Review: Defy the Stars by Stephanie Parent

Welcome to day one of Defy the Stars Book Weekend! This book was SO good I wish I could personally tell each and every one of you all about it, but since that’s pretty much impossible I settled on  shining a spotlight on it through my blog.
Here’s how things are gonna go:
Today: Book Review
Tomorrow: Author Interview
Sunday: Giveaway



Title: Defy the Stars

Author: Stephanie Parent

# Of Pages: 596

Publisher: Self-Published

Publication Date: July 30th 2012

Source: A review copy by the author (THANK YOU STEPHANIE!!)

Rating: 5 Hearts

 
 
 
 
 

Synopsis

(From Amazon.com)

Julia Cape: A dedicated classical piano student just trying to get through her last semester of high school while waiting to hear from music conservatories.

Reed MacAllister: A slacker more likely to be found by the stoners’ tree than in class.

Julia and Reed might have graduated high school without ever speaking to each other…until, during a class discussion of Romeo and Juliet, Julia scoffs at the play’s theme of love at first sight, and Reed responds by arguing that feelings don’t always have to make sense. Julia tries to shake off Reed’s comment and forget about this boy who hangs with the stoner crowd—and who happens to have breathtaking blue eyes—but fate seems to bring the two together again and again. After they share an impulsive, passionate kiss, neither one can deny the chemistry between them. Yet as Julia gets closer to Reed, she also finds herself drawn into his dark world of drugs and violence. Then a horrific tragedy forces Julia’s and Reed’s families even farther apart…and Julia must decide whether she’s willing to give up everything for love.

 

My Verdict

WOAH. I have to say this book completely blew me away! Defy the Stars is a brilliant reinvention of the classic Romeo & Juliet by William Shakespeare. Now, this is not a story I was familiar with beyond the general knowledge of two young lovers torn apart by their families and ending in tragedy. I’ve never actually read it or even seen the movie for that matter so I can’t really talk about if the author stuck closely to the original or strayed from the well-beaten path. What I can say is that she caused me to fall in love with a story I never had an interest in before.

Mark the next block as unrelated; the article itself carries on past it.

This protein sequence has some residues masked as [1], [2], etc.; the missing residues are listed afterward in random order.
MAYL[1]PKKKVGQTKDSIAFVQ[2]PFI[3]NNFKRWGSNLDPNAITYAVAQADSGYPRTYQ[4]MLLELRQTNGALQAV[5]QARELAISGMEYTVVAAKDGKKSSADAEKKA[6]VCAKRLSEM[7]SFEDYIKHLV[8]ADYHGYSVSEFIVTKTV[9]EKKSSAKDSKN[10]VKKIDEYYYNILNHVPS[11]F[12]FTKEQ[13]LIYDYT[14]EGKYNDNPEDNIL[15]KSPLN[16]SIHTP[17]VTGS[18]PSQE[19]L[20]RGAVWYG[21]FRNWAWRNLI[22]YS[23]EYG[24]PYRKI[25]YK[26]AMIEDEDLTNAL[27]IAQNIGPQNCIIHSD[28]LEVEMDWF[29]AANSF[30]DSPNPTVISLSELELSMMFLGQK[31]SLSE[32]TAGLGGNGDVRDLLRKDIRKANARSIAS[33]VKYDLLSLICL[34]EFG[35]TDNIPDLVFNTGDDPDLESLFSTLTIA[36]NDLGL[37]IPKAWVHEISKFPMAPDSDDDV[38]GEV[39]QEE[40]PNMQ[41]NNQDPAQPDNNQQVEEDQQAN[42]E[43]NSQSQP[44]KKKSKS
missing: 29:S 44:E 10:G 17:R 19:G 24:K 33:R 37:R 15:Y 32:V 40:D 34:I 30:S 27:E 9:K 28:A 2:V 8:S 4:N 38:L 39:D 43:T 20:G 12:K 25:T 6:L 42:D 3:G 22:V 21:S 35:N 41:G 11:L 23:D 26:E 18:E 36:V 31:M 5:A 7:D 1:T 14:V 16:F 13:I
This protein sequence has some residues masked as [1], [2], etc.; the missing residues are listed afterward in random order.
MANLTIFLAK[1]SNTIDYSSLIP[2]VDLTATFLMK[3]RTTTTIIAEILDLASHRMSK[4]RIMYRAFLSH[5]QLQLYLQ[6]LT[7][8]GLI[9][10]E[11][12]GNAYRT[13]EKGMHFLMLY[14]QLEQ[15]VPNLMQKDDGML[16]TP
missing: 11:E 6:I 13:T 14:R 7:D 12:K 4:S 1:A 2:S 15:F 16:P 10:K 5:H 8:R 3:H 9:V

I read this book in one sitting though it is much longer than the normal verse novel, weighing in at a lofty 596 pages. It took me a good 6 to 7 hours only leaving my chair to eat. I was captivated by the story before me, getting sucked into the world of Julia and Reed. All the characters were so well developed; from her parents, to her best friend Sara, to major creeper Perry, to Marc, Cary, Ms. Cheng, they were all so real.

 

 

One of the things I thought was really unique and I really enjoyed about this book was how large a role music plays. The main character, Julia, is a brilliant piano player who practices day in and day out with dreams of attending one of the most prestigious music conservatories. I loved all the talk about piano and how it was such an essential part of who Julia was. Her thought process revolved around music, she would classify characters by their voice type: soprano, alto, bass.

 

I do want to mention that there is a pretty heavy amount of drug use in this book. I’ve never read anything like it before. I normally try to stay away from the subject, but the author handled it in such a way that it didn’t bother me. While the characters do use a lot of drugs, the book definitely doesn’t condone them.

 

Even though I knew the tragic ending that was in store, I found myself hoping it wouldn’t be so, wishing to re-write history. I won’t give anything away but there is a twist on the ending you won’t see coming. Defy the Stars has easily become on of my favorite verse novels and I can only hope Stephanie will continue to write more!!!

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15 thoughts on “Review: Defy the Stars by Stephanie Parent

  1. I didn't even realize it was going to be a retelling! I really like Romeo and Juliet's story. The drug use portion doesn't really bother me so it's extra good that the author handles it in a way where it's not a problem. Worried about the tragic ending. I could just imagine what happens.

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